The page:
The News Agency of Nigeria (NAN) reports that Turaki is being tried by the EFCC before Justice Inyang Ekwo of a Federal High Court, Abuja.
I have no case to answer, ex-Minister accused of corruption tells court
Former Minister of Special Duties and Inter-governmental Affairs, Kabiru Turaki, on Wednesday, indicated his interest to file a no-case submission after the Economic and Financial Crimes Commission (EFCC) closed its case.
Turaki, alongside three others, was arraigned on a 16-count charge bordering on unlawful and criminal misappropriation of funds to the tune of N715 million.
Other defendants are Sampson Okpetu, who served as his special assistant; Samtee Essentials Limited and Pasco Investment Limited — companies linked to Okpetu.
The anti-corruption agency had called 12 witnesses in the course of the trial.
After the cross examination of the 12th prosecution witness, Hammadama Bello, an EFCC’s investigating officer, and he was discharged from the witness box, counsel to the anti-graft agency, Farouk Abdallah, told the court that the commission was closing its case.
However, lawyer to Turaki, Joe Gadzama, SAN, told the court that they intended to file a no-case submission within the next 10 days.
In the same vein, counsel to other defendants in the matter also opted for a no-case submission.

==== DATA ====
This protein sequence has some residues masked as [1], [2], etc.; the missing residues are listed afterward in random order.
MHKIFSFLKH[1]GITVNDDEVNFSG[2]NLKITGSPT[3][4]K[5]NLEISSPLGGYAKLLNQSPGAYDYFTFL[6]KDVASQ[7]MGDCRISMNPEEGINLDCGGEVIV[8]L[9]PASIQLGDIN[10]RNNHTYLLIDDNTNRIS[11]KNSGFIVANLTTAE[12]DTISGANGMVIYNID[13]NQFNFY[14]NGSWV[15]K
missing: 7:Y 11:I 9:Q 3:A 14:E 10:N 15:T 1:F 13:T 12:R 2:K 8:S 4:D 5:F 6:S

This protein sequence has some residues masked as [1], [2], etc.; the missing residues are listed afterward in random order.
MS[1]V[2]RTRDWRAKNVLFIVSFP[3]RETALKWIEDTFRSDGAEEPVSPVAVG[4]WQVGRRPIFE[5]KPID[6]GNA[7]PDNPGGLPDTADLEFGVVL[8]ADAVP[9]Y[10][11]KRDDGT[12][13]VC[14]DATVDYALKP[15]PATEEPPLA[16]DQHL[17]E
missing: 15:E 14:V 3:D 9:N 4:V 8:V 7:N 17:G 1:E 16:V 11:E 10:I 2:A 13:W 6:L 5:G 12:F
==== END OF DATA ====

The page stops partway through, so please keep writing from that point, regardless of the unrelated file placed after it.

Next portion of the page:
Justice Ekwo, in his ruling, granted the defence prayer to file their processes in respect of the no-case submission and also give 14 days for the prosecution to respond upon receipt of the applications as prayed.
The judge adjourned the matter until Jan. 17 for hearing of the no-case submission.
Meanwhile, Gadzama, shortly after the sitting, told newsmen that he believed that “in view of the paltry evidence, both oral and documentary through 12 witnesses on the side of the prosecution, we sincerely believe that the performance of the prosecution as required by law is below par.”
He said, therefore, the defence had “the right in such a situation to approach the court with a no-case submission, that the court should not waste judicial time in going into the defence and listening to witnesses on the side of the defendants.”
NAN reports that the EFCC had alleged that the ex-minister used the two companies belonging to his aide to illegally transfer the funds.
Having taken a “not guilty” plea, his lawyer, Gadzama, had asked the court to grant bail to his client.
The bail application was unopposed by the EFCC, and the judge granted the defendants bail on self-recognition and on the same conditions granted to them in the administrative bail by the EFCC.
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